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How Michael Eiting Beat His Fear of Heights

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Wisconsin Skydiving Center Posted by: Wisconsin Skydiving Center 6 years ago


Michael Eiting has struggled with acrophobia, or the fear of heights, since childhood. As a kid, climbing trees was out of the question. When he learned to drive, crossing bridges was deeply unsettling. A move to Boulder was less than ideal for a few reasons – including all of the peaks and valleys that came with it. But in Summer 2018, Michael went skydiving. And he LOVED it.

Michael Eiting beating his fear of acrophobia
Michael skydiving with Bo

But let’s back up a little …


Being afraid of heights is nothing new. It’s so common and longstanding, in fact, that the ancient Greeks gave it a name – acron means peak, summit or edge, and phobos means fear.

Turns out that humans (all mammals, actually) come pre-packaged with the fear as a survival tool. A rational level keeps you from falling out of windows and getting too close to the literal edge. The feeling of butterflies in your stomach, sudden sweating and involuntary swearing, these are built-in alarm bells that keep you safe. For thrill-seekers, intentionally triggering these tripwires manifests the best-ever high and they constantly seek out the next elevated adventure – roller coasters, snowboarding and, yes, skydiving.

The irrational version of the fear, though, can be paralyzing, keeping people (more often women than men) from doing what most would consider no-big-deal. This is the version our Michael has carried with him throughout his life. Just talking about his fear of heights causes Michael’s brain to go into fight-or-flight mode, instantly causing him to sweat and feel anxious. Extreme fear of heights can be learned through trauma or, some suggest, it may be hereditary; fortunately, this is not Michael’s story. It’s also known to increase with age; fortunately, this is also not Michael’s story. At age 37, he feels like his fear is subsiding little by little.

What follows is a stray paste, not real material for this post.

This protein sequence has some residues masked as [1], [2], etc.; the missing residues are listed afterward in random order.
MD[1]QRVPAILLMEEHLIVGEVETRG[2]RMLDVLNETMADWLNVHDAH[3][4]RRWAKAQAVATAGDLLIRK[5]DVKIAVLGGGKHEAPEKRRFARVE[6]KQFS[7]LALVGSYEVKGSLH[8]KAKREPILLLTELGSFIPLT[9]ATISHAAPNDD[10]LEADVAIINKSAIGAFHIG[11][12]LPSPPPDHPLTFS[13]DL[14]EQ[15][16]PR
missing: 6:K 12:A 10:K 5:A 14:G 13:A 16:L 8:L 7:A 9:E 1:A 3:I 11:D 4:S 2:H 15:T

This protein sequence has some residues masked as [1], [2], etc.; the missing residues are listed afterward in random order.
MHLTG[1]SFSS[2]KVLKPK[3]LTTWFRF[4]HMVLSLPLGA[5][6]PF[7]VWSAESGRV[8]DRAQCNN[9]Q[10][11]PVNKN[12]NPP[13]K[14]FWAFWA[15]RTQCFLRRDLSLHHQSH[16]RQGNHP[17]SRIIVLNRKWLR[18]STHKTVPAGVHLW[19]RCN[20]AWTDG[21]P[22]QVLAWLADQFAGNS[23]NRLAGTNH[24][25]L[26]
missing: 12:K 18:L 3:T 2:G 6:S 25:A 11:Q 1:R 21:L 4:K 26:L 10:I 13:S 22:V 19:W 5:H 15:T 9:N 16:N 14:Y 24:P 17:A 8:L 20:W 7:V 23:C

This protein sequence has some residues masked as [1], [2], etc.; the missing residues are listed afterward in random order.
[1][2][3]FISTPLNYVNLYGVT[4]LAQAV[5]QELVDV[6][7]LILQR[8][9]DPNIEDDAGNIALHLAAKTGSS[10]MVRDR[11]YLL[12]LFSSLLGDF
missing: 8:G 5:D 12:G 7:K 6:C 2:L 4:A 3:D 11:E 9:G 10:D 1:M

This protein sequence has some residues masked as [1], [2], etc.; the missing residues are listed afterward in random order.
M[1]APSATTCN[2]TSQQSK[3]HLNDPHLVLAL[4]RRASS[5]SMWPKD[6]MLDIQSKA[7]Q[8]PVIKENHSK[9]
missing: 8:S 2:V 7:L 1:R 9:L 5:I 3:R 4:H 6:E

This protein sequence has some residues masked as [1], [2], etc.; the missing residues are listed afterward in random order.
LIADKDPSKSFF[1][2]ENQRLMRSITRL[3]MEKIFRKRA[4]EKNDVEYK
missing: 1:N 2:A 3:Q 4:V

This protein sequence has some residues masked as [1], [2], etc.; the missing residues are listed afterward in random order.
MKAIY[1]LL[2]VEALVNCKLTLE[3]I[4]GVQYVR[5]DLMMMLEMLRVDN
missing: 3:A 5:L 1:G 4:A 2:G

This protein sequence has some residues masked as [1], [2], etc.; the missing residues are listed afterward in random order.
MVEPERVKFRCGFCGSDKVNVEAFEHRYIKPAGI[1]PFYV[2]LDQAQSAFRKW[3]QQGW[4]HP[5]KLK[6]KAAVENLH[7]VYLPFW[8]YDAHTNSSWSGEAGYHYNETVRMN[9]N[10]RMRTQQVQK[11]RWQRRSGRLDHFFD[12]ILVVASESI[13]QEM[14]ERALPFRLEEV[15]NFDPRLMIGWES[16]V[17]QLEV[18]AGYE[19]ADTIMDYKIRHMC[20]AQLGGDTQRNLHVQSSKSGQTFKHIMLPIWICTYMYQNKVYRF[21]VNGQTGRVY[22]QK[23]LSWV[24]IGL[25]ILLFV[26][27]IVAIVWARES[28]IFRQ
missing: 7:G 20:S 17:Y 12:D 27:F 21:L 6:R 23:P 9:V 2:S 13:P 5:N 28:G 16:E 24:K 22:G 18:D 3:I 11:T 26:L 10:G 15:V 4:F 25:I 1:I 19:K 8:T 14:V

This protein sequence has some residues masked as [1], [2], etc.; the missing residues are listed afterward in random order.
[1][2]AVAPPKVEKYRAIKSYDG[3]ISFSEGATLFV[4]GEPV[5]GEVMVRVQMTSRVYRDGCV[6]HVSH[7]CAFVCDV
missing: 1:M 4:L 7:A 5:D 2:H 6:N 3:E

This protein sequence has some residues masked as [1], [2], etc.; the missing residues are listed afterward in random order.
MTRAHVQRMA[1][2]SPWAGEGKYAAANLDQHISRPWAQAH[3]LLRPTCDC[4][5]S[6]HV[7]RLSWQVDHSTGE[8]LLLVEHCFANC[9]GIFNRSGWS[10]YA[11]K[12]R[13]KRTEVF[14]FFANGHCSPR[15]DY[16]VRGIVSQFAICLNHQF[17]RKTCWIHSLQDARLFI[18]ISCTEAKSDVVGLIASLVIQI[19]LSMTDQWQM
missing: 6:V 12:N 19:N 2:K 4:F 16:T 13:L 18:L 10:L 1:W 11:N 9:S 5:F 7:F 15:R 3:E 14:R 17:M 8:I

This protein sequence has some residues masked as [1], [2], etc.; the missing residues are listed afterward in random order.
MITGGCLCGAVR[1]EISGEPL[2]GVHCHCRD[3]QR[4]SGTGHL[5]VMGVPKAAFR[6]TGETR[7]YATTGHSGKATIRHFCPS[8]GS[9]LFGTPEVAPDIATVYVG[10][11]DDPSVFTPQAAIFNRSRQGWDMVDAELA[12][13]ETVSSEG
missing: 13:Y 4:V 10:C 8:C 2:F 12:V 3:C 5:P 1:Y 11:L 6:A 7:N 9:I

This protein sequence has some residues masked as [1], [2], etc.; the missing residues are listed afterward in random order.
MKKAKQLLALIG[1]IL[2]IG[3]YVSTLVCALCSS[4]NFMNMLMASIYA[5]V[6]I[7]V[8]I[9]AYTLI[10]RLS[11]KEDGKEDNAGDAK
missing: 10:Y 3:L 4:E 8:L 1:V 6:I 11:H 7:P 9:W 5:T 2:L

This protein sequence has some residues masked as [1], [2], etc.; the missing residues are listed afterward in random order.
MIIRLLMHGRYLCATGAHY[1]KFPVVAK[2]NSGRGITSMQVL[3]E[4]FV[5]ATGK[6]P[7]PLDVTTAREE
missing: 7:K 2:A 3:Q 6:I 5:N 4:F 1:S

Having earned a degree in Psychology, Michael understands the potential benefits of immersion therapy and had been (half-) joking for years that he wanted to skydive to put his fear to rest. Four of his friends decided his procrastination had gone on long enough and booked a day of skydiving at Wisconsin Skydiving Center for the five of them. Though another skydiving dropzone was closer to their hometown, they decided on WSC after being duly impressed by the DZ’s reputation and hundreds (upon hundreds) of positive reviews.